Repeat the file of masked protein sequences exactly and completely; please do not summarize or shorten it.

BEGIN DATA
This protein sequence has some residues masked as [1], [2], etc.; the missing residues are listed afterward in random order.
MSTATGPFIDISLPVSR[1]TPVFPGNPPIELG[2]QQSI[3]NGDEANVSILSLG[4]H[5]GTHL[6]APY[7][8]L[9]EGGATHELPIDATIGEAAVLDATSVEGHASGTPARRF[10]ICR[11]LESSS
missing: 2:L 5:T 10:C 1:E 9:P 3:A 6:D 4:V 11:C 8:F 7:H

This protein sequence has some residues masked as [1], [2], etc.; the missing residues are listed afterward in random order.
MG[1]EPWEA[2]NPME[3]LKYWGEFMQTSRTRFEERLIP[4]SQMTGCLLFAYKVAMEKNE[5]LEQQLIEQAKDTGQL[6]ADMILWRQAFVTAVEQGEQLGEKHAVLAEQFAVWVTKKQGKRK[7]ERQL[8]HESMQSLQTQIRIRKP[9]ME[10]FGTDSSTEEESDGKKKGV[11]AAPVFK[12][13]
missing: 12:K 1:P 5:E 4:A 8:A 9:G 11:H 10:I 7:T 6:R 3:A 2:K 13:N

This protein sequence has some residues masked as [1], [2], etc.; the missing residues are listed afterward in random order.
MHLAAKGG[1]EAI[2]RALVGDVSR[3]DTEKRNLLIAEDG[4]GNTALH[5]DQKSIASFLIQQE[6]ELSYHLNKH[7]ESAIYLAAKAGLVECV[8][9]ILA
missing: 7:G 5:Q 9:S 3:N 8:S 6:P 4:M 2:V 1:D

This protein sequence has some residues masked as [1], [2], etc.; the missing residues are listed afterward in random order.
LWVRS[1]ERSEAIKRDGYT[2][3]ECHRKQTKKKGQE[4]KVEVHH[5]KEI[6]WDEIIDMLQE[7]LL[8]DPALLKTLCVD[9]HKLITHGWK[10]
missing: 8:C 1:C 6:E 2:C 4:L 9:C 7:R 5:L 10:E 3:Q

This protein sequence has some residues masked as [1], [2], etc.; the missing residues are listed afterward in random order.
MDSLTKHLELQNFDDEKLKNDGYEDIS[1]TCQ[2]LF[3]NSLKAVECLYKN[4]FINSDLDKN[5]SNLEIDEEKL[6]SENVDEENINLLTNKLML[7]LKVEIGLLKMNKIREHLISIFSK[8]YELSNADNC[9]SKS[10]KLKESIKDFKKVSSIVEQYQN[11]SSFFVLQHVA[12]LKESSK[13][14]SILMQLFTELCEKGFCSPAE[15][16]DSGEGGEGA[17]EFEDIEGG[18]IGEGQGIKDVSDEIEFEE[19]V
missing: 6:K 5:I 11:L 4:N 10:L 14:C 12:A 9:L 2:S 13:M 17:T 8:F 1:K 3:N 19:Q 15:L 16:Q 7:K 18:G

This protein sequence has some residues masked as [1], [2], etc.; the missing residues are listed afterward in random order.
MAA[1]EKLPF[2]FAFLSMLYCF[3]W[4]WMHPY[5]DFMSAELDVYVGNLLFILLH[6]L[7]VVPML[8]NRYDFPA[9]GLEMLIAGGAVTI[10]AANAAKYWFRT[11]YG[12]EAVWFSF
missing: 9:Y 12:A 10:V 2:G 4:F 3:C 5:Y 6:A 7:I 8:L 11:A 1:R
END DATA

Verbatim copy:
This protein sequence has some residues masked as [1], [2], etc.; the missing residues are listed afterward in random order.
MSTATGPFIDISLPVSR[1]TPVFPGNPPIELG[2]QQSI[3]NGDEANVSILSLG[4]H[5]GTHL[6]APY[7][8]L[9]EGGATHELPIDATIGEAAVLDATSVEGHASGTPARRF[10]ICR[11]LESSS
missing: 2:L 5:T 10:C 1:E 9:P 3:A 6:D 4:V 11:C 8:F 7:H

This protein sequence has some residues masked as [1], [2], etc.; the missing residues are listed afterward in random order.
MG[1]EPWEA[2]NPME[3]LKYWGEFMQTSRTRFEERLIP[4]SQMTGCLLFAYKVAMEKNE[5]LEQQLIEQAKDTGQL[6]ADMILWRQAFVTAVEQGEQLGEKHAVLAEQFAVWVTKKQGKRK[7]ERQL[8]HESMQSLQTQIRIRKP[9]ME[10]FGTDSSTEEESDGKKKGV[11]AAPVFK[12][13]
missing: 12:K 1:P 5:E 4:A 8:A 9:G 11:H 10:I 7:T 6:R 3:A 2:K 13:N

This protein sequence has some residues masked as [1], [2], etc.; the missing residues are listed afterward in random order.
MHLAAKGG[1]EAI[2]RALVGDVSR[3]DTEKRNLLIAEDG[4]GNTALH[5]DQKSIASFLIQQE[6]ELSYHLNKH[7]ESAIYLAAKAGLVECV[8][9]ILA
missing: 7:G 5:Q 9:S 3:N 8:S 6:P 4:M 2:V 1:D

This protein sequence has some residues masked as [1], [2], etc.; the missing residues are listed afterward in random order.
LWVRS[1]ERSEAIKRDGYT[2][3]ECHRKQTKKKGQE[4]KVEVHH[5]KEI[6]WDEIIDMLQE[7]LL[8]DPALLKTLCVD[9]HKLITHGWK[10]
missing: 8:C 1:C 6:E 2:C 4:L 9:C 7:R 5:L 10:E 3:Q

This protein sequence has some residues masked as [1], [2], etc.; the missing residues are listed afterward in random order.
MDSLTKHLELQNFDDEKLKNDGYEDIS[1]TCQ[2]LF[3]NSLKAVECLYKN[4]FINSDLDKN[5]SNLEIDEEKL[6]SENVDEENINLLTNKLML[7]LKVEIGLLKMNKIREHLISIFSK[8]YELSNADNC[9]SKS[10]KLKESIKDFKKVSSIVEQYQN[11]SSFFVLQHVA[12]LKESSK[13][14]SILMQLFTELCEKGFCSPAE[15][16]DSGEGGEGA[17]EFEDIEGG[18]IGEGQGIKDVSDEIEFEE[19]V
missing: 6:K 5:I 11:L 4:N 10:L 14:C 12:A 9:L 2:S 13:M 17:T 8:F 1:K 3:N 19:Q 15:L 16:Q 7:K 18:G

This protein sequence has some residues masked as [1], [2], etc.; the missing residues are listed afterward in random order.
MAA[1]EKLPF[2]FAFLSMLYCF[3]W[4]WMHPY[5]DFMSAELDVYVGNLLFILLH[6]L[7]VVPML[8]NRYDFPA[9]GLEMLIAGGAVTI[10]AANAAKYWFRT[11]YG[12]EAVWFSF
missing: 9:Y 12:A 10:V 2:G 4:F 3:C 5:Y 6:A 7:I 8:L 11:A 1:R